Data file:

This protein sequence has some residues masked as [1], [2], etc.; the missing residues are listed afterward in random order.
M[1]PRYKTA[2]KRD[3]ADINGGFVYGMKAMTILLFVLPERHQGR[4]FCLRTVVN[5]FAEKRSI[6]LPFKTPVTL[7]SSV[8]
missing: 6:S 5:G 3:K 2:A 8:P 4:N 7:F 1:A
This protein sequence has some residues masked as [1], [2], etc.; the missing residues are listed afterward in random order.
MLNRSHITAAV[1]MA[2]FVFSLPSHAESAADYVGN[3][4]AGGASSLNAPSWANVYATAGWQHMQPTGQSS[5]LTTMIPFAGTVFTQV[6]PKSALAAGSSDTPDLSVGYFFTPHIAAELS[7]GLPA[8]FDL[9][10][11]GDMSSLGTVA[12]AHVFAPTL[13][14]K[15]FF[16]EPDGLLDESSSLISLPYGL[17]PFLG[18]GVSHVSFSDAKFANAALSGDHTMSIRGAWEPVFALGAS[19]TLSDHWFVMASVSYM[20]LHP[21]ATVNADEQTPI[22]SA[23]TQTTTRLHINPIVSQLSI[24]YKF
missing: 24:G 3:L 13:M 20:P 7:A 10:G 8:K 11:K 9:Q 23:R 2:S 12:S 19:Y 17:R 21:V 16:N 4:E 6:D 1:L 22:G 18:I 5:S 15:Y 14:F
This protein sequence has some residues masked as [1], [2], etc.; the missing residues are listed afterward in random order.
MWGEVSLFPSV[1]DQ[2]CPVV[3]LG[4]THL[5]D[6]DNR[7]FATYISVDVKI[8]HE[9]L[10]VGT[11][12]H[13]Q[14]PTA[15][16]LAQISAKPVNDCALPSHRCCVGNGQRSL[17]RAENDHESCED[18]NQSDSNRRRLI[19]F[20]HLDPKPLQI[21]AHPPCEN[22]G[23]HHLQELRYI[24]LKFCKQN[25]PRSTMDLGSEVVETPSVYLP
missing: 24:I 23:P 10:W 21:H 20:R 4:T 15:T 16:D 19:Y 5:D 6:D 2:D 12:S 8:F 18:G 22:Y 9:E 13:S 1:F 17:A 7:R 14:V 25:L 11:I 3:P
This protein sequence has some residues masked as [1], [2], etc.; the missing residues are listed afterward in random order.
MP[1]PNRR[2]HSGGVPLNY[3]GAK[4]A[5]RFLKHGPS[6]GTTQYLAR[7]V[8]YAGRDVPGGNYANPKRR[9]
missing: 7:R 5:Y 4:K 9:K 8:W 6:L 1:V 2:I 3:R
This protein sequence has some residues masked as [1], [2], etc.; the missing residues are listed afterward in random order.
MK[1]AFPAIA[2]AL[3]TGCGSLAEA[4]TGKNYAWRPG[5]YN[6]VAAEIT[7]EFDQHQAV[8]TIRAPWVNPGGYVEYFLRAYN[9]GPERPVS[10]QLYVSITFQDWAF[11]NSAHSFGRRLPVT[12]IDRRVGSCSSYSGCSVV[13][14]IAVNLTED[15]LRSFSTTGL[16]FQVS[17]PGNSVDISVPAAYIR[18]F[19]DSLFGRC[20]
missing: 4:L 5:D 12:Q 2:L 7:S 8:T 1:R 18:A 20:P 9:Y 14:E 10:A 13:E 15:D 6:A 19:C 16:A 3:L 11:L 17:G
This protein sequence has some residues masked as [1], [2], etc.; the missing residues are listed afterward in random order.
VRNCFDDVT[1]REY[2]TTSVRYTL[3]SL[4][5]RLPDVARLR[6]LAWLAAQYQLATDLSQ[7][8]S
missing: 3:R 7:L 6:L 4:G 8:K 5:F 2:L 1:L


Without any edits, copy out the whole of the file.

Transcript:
This protein sequence has some residues masked as [1], [2], etc.; the missing residues are listed afterward in random order.
M[1]PRYKTA[2]KRD[3]ADINGGFVYGMKAMTILLFVLPERHQGR[4]FCLRTVVN[5]FAEKRSI[6]LPFKTPVTL[7]SSV[8]
missing: 6:S 5:G 3:K 2:A 8:P 4:N 7:F 1:A
This protein sequence has some residues masked as [1], [2], etc.; the missing residues are listed afterward in random order.
MLNRSHITAAV[1]MA[2]FVFSLPSHAESAADYVGN[3][4]AGGASSLNAPSWANVYATAGWQHMQPTGQSS[5]LTTMIPFAGTVFTQV[6]PKSALAAGSSDTPDLSVGYFFTPHIAAELS[7]GLPA[8]FDL[9][10][11]GDMSSLGTVA[12]AHVFAPTL[13][14]K[15]FF[16]EPDGLLDESSSLISLPYGL[17]PFLG[18]GVSHVSFSDAKFANAALSGDHTMSIRGAWEPVFALGAS[19]TLSDHWFVMASVSYM[20]LHP[21]ATVNADEQTPI[22]SA[23]TQTTTRLHINPIVSQLSI[24]YKF
missing: 24:G 3:L 13:M 20:P 7:A 10:G 8:K 11:K 9:Q 23:R 2:S 12:S 19:Y 17:R 21:V 16:N 4:E 6:D 1:L 22:G 18:I 5:S 15:Y 14:F
This protein sequence has some residues masked as [1], [2], etc.; the missing residues are listed afterward in random order.
MWGEVSLFPSV[1]DQ[2]CPVV[3]LG[4]THL[5]D[6]DNR[7]FATYISVDVKI[8]HE[9]L[10]VGT[11][12]H[13]Q[14]PTA[15][16]LAQISAKPVNDCALPSHRCCVGNGQRSL[17]RAENDHESCED[18]NQSDSNRRRLI[19]F[20]HLDPKPLQI[21]AHPPCEN[22]G[23]HHLQELRYI[24]LKFCKQN[25]PRSTMDLGSEVVETPSVYLP
missing: 24:I 23:P 10:W 21:H 20:R 4:T 15:T 16:D 19:Y 5:D 6:D 2:D 12:S 8:F 18:G 22:Y 9:E 13:S 1:F 17:A 7:R 14:V 25:L 11:I 3:P
This protein sequence has some residues masked as [1], [2], etc.; the missing residues are listed afterward in random order.
MP[1]PNRR[2]HSGGVPLNY[3]GAK[4]A[5]RFLKHGPS[6]GTTQYLAR[7]V[8]YAGRDVPGGNYANPKRR[9]
missing: 7:R 5:Y 4:K 9:K 8:W 6:L 1:V 2:I 3:R
This protein sequence has some residues masked as [1], [2], etc.; the missing residues are listed afterward in random order.
MK[1]AFPAIA[2]AL[3]TGCGSLAEA[4]TGKNYAWRPG[5]YN[6]VAAEIT[7]EFDQHQAV[8]TIRAPWVNPGGYVEYFLRAYN[9]GPERPVS[10]QLYVSITFQDWAF[11]NSAHSFGRRLPVT[12]IDRRVGSCSSYSGCSVV[13][14]IAVNLTED[15]LRSFSTTGL[16]FQVS[17]PGNSVDISVPAAYIR[18]F[19]DSLFGRC[20]
missing: 4:L 5:D 12:Q 2:L 7:S 8:T 1:R 18:A 20:P 9:Y 14:E 10:A 13:E 15:D 6:A 19:C 16:A 3:L 11:L 17:G
This protein sequence has some residues masked as [1], [2], etc.; the missing residues are listed afterward in random order.
VRNCFDDVT[1]REY[2]TTSVRYTL[3]SL[4][5]RLPDVARLR[6]LAWLAAQYQLATDLSQ[7][8]S
missing: 3:R 7:L 6:L 4:G 8:K 5:F 2:L 1:L